Incidental Radiopaque Lesions of the Jaws

History of Present Illness

The patient presented with pain that started more than three weeks previously in the left side of the mandible. At that time her dentist prescribed antibiotics, which eased the pain. However, the pain returned four days before the current visit. She wears a maxillary removable complete denture and a mandibular removable partial denture. She denied prior problems in this area.

Past Medical History

The patient has a history of hypertension, which appears to be well controlled. She had a hip replaced four years ago and a diagnosis of breast cancer 17 years ago, for which she received chemotherapy and radiation therapy. She takes the following medications and supplements: potassium chloride, amlodipine besylate and benazepril hydrochloride, digoxin, spironolactone, metoprolol, aspirin, bumetanide, omega-3 fatty acids, vitamin B6, and acetaminophen. The patient stated that she is allergic to amoxicillin.

Clinical Findings

Clinically, there is an area of exposed hard tissue at the crest of the mandibular left alveolar ridge. The area is tender and the surrounding tissues are inflamed. The patient stated that her mandibular removable partial denture seemed a little tight. However, no obvious clinical expansion of the left side of the mandible was seen. The left and right sides of the mandible were symmetrical.

Radiographic Findings

An initial periapical radiograph (Figure 1) showed a radiopaque mass in the shape of a retained root tip in the posterior left mandible, which was surrounded by a radiolucent border. In addition, there was an ill-defined radiopaque lesion apical to the root tip extending beyond the mesial and distal limits of the radiograph. A panoramic radiograph was made to further evaluate the extent of the lesion. (Figure 2)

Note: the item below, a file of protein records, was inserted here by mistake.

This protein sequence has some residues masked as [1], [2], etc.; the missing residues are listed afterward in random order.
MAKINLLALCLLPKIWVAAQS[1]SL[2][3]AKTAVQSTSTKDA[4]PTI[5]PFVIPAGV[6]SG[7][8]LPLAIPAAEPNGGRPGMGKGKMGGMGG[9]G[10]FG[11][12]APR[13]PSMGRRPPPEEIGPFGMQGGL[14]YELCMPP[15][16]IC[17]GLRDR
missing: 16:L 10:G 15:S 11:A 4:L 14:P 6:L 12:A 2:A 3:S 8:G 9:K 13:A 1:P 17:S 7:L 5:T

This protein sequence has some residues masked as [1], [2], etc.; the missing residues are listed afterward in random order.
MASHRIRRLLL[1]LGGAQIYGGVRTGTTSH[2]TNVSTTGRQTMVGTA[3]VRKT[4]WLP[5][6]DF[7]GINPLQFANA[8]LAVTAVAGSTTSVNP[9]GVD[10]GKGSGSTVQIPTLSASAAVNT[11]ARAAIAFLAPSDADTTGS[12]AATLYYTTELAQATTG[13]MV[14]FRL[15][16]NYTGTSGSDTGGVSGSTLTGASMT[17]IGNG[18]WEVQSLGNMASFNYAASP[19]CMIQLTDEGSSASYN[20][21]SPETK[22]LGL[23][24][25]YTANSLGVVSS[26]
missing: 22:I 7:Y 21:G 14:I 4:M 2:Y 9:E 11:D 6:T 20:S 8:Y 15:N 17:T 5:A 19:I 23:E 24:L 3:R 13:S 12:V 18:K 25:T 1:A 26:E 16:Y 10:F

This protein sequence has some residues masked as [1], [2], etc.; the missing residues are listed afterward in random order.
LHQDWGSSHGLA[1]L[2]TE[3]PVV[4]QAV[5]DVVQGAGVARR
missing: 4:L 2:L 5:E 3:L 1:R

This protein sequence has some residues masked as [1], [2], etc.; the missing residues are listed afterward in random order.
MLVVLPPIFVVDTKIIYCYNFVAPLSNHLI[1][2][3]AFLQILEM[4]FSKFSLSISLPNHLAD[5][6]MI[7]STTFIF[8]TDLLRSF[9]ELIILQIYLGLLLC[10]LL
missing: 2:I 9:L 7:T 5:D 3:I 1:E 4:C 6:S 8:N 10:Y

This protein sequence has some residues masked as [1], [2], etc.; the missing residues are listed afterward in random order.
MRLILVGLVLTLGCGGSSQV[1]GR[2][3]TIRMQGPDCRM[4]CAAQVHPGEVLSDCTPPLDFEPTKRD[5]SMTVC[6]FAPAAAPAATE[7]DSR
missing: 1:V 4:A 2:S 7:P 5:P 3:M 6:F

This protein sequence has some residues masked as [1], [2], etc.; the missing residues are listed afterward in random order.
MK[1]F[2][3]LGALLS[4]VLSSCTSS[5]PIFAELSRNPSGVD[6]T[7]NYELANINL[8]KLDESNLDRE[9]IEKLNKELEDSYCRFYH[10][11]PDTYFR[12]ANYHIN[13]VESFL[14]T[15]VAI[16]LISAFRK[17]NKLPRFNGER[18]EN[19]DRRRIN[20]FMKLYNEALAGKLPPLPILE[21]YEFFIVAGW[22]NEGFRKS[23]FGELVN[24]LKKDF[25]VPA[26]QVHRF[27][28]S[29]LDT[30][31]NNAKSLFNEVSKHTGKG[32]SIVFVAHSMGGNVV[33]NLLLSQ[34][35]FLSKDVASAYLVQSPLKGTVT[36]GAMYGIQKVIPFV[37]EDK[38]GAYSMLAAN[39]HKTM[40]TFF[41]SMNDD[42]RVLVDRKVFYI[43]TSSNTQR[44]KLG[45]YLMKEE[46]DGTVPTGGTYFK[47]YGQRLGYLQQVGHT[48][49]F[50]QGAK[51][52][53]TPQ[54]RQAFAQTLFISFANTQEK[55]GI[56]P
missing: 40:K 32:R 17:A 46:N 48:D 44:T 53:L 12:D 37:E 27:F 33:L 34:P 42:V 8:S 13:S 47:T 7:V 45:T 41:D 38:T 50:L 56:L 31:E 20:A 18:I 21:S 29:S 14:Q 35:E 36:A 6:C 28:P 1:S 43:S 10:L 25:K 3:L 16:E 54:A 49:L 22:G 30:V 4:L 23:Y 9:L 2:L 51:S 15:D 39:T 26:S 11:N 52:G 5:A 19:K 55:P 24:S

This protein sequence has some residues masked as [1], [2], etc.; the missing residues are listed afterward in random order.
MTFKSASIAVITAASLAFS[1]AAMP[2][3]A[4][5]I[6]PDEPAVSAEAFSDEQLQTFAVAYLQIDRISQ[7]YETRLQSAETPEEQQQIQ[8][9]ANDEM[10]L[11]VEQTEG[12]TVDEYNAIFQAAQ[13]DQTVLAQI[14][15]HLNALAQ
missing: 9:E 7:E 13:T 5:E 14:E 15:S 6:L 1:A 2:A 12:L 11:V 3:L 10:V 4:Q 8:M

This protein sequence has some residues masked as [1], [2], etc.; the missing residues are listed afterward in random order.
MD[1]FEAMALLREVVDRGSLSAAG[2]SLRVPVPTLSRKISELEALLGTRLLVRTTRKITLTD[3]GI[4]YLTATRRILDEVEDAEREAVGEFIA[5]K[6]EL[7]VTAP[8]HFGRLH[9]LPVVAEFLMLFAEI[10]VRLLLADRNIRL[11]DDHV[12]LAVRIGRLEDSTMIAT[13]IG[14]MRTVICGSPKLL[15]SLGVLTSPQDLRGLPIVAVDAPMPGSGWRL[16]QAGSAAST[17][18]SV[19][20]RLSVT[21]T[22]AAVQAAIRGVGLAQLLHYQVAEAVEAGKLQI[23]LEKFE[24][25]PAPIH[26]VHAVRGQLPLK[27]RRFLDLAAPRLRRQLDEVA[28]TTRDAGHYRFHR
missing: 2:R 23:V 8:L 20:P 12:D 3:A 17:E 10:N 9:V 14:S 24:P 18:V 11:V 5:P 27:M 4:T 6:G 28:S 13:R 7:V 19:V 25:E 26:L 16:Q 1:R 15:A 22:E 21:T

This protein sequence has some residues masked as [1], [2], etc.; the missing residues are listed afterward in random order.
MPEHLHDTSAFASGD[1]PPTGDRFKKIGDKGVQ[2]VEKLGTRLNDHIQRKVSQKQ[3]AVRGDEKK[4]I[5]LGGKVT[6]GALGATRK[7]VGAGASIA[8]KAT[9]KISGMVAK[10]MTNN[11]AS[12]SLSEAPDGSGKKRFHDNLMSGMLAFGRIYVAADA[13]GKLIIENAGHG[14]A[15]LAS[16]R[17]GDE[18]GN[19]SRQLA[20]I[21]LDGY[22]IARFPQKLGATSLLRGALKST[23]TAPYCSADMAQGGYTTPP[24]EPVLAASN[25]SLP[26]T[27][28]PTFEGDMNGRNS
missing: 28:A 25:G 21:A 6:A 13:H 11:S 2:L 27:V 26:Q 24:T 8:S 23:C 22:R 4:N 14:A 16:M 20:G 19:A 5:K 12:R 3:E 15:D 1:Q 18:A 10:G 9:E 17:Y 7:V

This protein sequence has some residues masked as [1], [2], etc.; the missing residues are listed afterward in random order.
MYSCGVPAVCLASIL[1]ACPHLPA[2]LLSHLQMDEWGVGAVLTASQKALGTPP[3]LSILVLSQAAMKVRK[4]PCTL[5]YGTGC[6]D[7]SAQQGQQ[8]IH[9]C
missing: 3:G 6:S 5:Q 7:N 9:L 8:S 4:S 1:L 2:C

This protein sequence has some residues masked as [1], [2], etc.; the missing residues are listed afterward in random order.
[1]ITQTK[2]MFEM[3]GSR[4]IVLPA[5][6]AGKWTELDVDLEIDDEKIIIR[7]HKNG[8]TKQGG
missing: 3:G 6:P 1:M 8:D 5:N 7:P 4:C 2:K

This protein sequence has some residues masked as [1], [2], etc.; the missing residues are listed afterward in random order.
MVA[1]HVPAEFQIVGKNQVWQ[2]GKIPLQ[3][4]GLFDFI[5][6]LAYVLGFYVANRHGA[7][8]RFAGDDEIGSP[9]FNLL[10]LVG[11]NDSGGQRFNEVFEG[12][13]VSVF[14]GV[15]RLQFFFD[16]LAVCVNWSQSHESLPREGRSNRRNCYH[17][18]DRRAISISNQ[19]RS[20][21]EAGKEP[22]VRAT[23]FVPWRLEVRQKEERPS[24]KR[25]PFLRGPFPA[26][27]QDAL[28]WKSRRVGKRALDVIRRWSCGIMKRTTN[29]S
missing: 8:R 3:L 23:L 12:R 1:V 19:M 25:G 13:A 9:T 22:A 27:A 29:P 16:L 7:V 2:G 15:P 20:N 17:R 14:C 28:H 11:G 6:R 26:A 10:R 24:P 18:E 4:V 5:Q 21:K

radiopaque masses
Figure 1. Initial periapical radiograph showing radiopaque masses.
multiple radiopaque masses involving the mandible and maxilla
Figure 2. Panoramic radiograph showing multiple radiopaque masses involving the mandible and maxilla.
The panoramic radiograph revealed multiple radiopaque masses in the mandible and maxilla. The masses were asymptomatic and of unknown duration; the patient was unaware of their presence. Neither the maxilla nor the mandible showed any clinical signs of expansion.

The masses were radiopaque, with a focal “cotton-wool” appearance. The mandible was diffusely involved, with lesions extending from the right posterior region across the midline to the left posterior mandible. A large, poorly delineated mass was seen in the left posterior edentulous maxilla. A smaller, well-defined radiopaque mass was also seen in the right posterior maxilla. Multiple mixed radiolucent/radiopaque lesions were seen in association with the apical aspects of the remaining mandibular teeth, with a radiolucent rim surrounding some of the radiopaque areas. The masses were superior to the inferior alveolar canals, but the canals appeared to be widened.

Histopathological Findings

No biopsy was performed. The lesions were diagnosed based on the clinical and radiographic presentation.